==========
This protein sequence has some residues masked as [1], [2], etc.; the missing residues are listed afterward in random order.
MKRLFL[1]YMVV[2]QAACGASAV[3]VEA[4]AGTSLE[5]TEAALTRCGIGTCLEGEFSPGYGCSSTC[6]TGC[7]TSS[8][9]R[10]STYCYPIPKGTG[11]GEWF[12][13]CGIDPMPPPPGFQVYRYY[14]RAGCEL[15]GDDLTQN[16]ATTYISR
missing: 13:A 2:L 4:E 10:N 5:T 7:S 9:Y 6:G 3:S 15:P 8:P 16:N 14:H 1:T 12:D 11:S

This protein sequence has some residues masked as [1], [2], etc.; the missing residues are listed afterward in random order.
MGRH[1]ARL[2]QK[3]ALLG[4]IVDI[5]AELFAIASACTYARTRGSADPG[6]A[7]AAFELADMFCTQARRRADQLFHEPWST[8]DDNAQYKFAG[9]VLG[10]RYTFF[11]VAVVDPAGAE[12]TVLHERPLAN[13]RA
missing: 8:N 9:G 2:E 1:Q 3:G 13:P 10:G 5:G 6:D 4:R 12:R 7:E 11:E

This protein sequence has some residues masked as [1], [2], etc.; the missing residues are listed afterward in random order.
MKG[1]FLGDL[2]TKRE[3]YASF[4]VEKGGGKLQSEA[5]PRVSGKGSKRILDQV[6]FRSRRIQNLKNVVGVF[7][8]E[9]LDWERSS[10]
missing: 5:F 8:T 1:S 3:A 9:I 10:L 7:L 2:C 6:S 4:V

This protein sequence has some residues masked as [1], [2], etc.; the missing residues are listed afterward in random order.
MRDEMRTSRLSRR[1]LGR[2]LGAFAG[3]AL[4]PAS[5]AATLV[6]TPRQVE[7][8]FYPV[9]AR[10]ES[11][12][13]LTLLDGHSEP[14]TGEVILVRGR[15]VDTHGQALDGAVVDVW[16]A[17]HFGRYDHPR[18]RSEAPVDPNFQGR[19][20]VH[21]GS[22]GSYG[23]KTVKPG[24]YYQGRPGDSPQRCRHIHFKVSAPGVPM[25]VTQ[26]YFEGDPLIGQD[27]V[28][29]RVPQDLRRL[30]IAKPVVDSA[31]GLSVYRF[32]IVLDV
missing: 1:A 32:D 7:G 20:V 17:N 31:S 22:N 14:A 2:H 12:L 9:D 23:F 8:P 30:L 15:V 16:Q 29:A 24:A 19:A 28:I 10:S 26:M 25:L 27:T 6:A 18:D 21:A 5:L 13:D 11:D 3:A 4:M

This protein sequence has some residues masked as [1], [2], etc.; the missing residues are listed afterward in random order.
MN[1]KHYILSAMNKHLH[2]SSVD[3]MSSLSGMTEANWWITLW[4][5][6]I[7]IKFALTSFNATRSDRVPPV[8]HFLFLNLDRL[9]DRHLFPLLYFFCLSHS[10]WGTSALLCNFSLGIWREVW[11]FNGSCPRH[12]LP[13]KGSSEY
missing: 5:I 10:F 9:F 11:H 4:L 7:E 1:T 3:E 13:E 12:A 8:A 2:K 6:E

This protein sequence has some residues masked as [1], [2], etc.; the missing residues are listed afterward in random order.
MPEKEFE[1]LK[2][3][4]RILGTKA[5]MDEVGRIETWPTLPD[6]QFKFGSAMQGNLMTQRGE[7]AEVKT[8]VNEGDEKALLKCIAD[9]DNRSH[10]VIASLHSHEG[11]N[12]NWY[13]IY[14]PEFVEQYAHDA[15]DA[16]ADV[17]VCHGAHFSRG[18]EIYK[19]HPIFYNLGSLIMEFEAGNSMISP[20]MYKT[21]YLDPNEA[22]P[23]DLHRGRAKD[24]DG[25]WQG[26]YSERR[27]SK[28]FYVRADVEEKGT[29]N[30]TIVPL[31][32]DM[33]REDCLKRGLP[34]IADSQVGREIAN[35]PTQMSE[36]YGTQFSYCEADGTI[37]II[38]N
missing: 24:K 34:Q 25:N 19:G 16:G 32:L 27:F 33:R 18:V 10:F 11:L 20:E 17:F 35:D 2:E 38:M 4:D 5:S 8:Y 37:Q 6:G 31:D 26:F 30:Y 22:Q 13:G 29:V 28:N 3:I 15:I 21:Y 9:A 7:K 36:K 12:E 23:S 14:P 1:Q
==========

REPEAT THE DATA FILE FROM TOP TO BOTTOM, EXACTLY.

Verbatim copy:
This protein sequence has some residues masked as [1], [2], etc.; the missing residues are listed afterward in random order.
MKRLFL[1]YMVV[2]QAACGASAV[3]VEA[4]AGTSLE[5]TEAALTRCGIGTCLEGEFSPGYGCSSTC[6]TGC[7]TSS[8][9]R[10]STYCYPIPKGTG[11]GEWF[12][13]CGIDPMPPPPGFQVYRYY[14]RAGCEL[15]GDDLTQN[16]ATTYISR
missing: 13:A 2:L 4:E 10:N 5:T 7:S 9:Y 6:G 3:S 15:P 8:P 16:N 14:H 1:T 12:D 11:S

This protein sequence has some residues masked as [1], [2], etc.; the missing residues are listed afterward in random order.
MGRH[1]ARL[2]QK[3]ALLG[4]IVDI[5]AELFAIASACTYARTRGSADPG[6]A[7]AAFELADMFCTQARRRADQLFHEPWST[8]DDNAQYKFAG[9]VLG[10]RYTFF[11]VAVVDPAGAE[12]TVLHERPLAN[13]RA
missing: 8:N 9:G 2:E 1:Q 3:G 13:P 10:G 5:G 6:D 4:R 12:R 7:E 11:E

This protein sequence has some residues masked as [1], [2], etc.; the missing residues are listed afterward in random order.
MKG[1]FLGDL[2]TKRE[3]YASF[4]VEKGGGKLQSEA[5]PRVSGKGSKRILDQV[6]FRSRRIQNLKNVVGVF[7][8]E[9]LDWERSS[10]
missing: 5:F 8:T 1:S 3:A 9:I 10:L 7:L 2:C 6:S 4:V

This protein sequence has some residues masked as [1], [2], etc.; the missing residues are listed afterward in random order.
MRDEMRTSRLSRR[1]LGR[2]LGAFAG[3]AL[4]PAS[5]AATLV[6]TPRQVE[7][8]FYPV[9]AR[10]ES[11][12][13]LTLLDGHSEP[14]TGEVILVRGR[15]VDTHGQALDGAVVDVW[16]A[17]HFGRYDHPR[18]RSEAPVDPNFQGR[19][20]VH[21]GS[22]GSYG[23]KTVKPG[24]YYQGRPGDSPQRCRHIHFKVSAPGVPM[25]VTQ[26]YFEGDPLIGQD[27]V[28][29]RVPQDLRRL[30]IAKPVVDSA[31]GLSVYRF[32]IVLDV
missing: 1:A 32:D 7:G 20:V 17:N 31:S 22:N 14:A 2:H 12:L 9:D 23:F 8:P 30:L 15:V 16:Q 29:A 24:A 19:A 28:I 10:S 26:M 25:L 27:T 6:A 18:D 21:A 5:L 13:D 11:D 3:A 4:M

This protein sequence has some residues masked as [1], [2], etc.; the missing residues are listed afterward in random order.
MN[1]KHYILSAMNKHLH[2]SSVD[3]MSSLSGMTEANWWITLW[4][5][6]I[7]IKFALTSFNATRSDRVPPV[8]HFLFLNLDRL[9]DRHLFPLLYFFCLSHS[10]WGTSALLCNFSLGIWREVW[11]FNGSCPRH[12]LP[13]KGSSEY
missing: 5:I 10:F 9:F 11:H 4:L 7:E 1:T 3:E 13:E 12:A 8:A 2:K 6:E

This protein sequence has some residues masked as [1], [2], etc.; the missing residues are listed afterward in random order.
MPEKEFE[1]LK[2][3][4]RILGTKA[5]MDEVGRIETWPTLPD[6]QFKFGSAMQGNLMTQRGE[7]AEVKT[8]VNEGDEKALLKCIAD[9]DNRSH[10]VIASLHSHEG[11]N[12]NWY[13]IY[14]PEFVEQYAHDA[15]DA[16]ADV[17]VCHGAHFSRG[18]EIYK[19]HPIFYNLGSLIMEFEAGNSMISP[20]MYKT[21]YLDPNEA[22]P[23]DLHRGRAKD[24]DG[25]WQG[26]YSERR[27]SK[28]FYVRADVEEKGT[29]N[30]TIVPL[31][32]DM[33]REDCLKRGLP[34]IADSQVGREIAN[35]PTQMSE[36]YGTQFSYCEADGTI[37]II[38]N
missing: 24:K 34:Q 25:N 19:G 16:G 32:L 27:F 33:R 18:V 10:F 11:L 20:E 17:F 35:D 2:E 38:M 4:D 5:S 8:Y 37:Q 6:G 31:D 26:F 30:Y 22:Q 13:G 29:V 28:N 3:I 15:I 21:Y 9:A 7:K 36:K 12:E 23:S 14:P 1:Q